Giants and Jets have four of the top ten picks in the 2022 NFL draft

Now on the clock... New York.

Now on the clock… New York.
illustration: Shutterstock

Will 2022 be the year when New York NFL football finally has something to offer its metro area on Sundays? After double-digit season wins by the Jets in 2015 and yacht club Giants in 2016, neither franchise has since posted a .500 record. At first glance, it’s naïve for tri-state residents to wake up on a Sunday and even have a slight confidence to end the afternoon with a win. The best tally that either team has had after their recent winning seasons is the Jets’ 7-9 performance in 2019.

These are two franchises with all the eyeballs and no luck, but maybe this week’s NFL Draft can change their fortunes. The Giants and Jets both have two picks not only in the first round, but within the first 10 picks of the draft. Things don’t get much better for two teams desperate for talent. Both will get two opportunities to land talented players on rookie deals for the next four seasons. Too bad the draft won’t be held in Radio City like last year! Would love to see the locals lose their shit on live tv.

However, this draft class at the top isn’t littered with players who will make fall weekends viral highlights. The top ranked prospects are defensive players and offensive linemen. There are also a handful of talented wide receivers and questionable quarterbacks, and there’s no consensus on which of them should be drafted first.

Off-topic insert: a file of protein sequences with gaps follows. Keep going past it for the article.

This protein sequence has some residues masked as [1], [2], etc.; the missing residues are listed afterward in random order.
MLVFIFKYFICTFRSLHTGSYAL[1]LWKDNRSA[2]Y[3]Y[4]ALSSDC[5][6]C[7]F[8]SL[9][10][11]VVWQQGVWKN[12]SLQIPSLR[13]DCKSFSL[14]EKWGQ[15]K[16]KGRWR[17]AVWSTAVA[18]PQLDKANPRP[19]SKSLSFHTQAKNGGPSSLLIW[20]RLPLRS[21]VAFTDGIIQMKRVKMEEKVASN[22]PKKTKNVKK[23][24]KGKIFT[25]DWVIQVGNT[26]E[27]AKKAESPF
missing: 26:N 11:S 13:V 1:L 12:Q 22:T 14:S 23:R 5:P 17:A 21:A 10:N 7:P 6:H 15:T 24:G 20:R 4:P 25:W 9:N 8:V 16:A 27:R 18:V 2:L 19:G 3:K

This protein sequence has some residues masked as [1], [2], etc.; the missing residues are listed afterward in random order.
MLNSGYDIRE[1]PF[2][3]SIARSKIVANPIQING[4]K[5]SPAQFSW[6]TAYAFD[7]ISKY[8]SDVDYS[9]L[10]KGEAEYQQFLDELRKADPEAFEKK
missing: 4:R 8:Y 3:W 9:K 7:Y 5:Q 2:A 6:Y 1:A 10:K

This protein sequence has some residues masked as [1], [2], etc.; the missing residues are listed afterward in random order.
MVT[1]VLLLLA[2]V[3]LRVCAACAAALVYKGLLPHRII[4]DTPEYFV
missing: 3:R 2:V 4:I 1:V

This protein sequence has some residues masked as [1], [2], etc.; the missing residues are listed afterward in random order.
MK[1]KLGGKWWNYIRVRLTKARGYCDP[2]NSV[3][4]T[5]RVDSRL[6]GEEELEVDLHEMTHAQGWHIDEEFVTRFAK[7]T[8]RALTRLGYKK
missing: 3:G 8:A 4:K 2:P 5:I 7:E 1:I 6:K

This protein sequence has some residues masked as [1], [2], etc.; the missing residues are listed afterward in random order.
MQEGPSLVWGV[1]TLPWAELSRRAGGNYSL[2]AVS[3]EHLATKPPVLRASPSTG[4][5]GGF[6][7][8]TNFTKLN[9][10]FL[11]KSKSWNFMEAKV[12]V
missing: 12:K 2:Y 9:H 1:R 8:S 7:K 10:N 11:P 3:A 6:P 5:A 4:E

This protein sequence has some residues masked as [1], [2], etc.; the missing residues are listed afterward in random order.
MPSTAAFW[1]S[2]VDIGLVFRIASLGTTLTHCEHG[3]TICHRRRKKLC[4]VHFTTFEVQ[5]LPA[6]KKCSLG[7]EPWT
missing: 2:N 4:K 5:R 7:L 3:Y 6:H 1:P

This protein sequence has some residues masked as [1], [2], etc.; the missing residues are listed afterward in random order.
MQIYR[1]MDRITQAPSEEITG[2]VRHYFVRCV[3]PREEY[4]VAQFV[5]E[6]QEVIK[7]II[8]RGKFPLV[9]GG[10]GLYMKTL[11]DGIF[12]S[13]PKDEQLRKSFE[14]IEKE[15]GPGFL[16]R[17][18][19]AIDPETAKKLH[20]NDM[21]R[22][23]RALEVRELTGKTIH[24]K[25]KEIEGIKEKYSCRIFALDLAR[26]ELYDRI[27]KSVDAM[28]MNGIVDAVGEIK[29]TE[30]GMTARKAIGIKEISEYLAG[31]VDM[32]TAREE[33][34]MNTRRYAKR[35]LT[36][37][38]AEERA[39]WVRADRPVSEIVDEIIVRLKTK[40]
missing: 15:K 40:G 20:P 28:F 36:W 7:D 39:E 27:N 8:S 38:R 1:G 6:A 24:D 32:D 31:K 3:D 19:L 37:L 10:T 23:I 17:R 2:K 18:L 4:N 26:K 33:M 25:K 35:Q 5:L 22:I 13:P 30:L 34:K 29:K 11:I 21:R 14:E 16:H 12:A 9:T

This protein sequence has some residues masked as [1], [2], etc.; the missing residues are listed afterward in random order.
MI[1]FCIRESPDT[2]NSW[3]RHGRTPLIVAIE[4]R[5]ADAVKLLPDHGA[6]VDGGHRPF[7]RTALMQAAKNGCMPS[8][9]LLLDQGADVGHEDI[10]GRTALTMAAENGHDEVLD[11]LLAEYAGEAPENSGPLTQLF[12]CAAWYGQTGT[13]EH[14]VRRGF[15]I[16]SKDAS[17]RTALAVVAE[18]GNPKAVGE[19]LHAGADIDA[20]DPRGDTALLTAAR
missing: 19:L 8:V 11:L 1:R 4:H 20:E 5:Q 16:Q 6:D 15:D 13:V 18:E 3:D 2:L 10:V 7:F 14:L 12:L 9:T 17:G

That keeps the Giants and Jets in, as Chris “Mad Dog” Russo might say: in a tough spot, mikey. The Jets drafted their newest quarterback of the future, Zach Wilson, last season and almost won replaced by a veteran with no launch experience. And the Giants are stuck under center Daniel Jones with at least another year. None of the franchises should be looking for a game changing quarterback with any of their top 10 picks. They’re certainly looking to improve quickly, especially the Giants in the struggling NFC East, but both need singles in a draft full of strikeout or homer prospects.

New York Giants

According to Football Outsiders, the Giants had the worst offense in the NFL last season and it wasn’t close. Their weighted offensive DVOA was -41.7 percent, a full 10.5 percent worse than the Carolina Panthers before them at -30.2 percent. Jones probably isn’t the answer for quarterback, but in his 11 starts it’s not like he has a league-average offensive line ahead of him. And none of these quarterback prospects are special enough to help the Giants with this bad O-Line play.

An offensive tackle is a priority for her at the No. 5 overall rating, and if it’s available, Alabama’s Evan Neal is the answer. There were rumors about his health that his camp was shot down powerful. It’s lie season in the NFL, so who knows which team might have broken the news that Neal has some medical issues, but he’s the best offensive lineman on the board, ready to anchor pass protection. If the Giants can’t get him, then NC State’s Ikem Ekwonu is the next best pick. He may not be the pass blocker Neal is right now, but he has the physical gifts to get where the Giants need him if coached well enough and could potentially become one of the best offensive linemen in the NFL .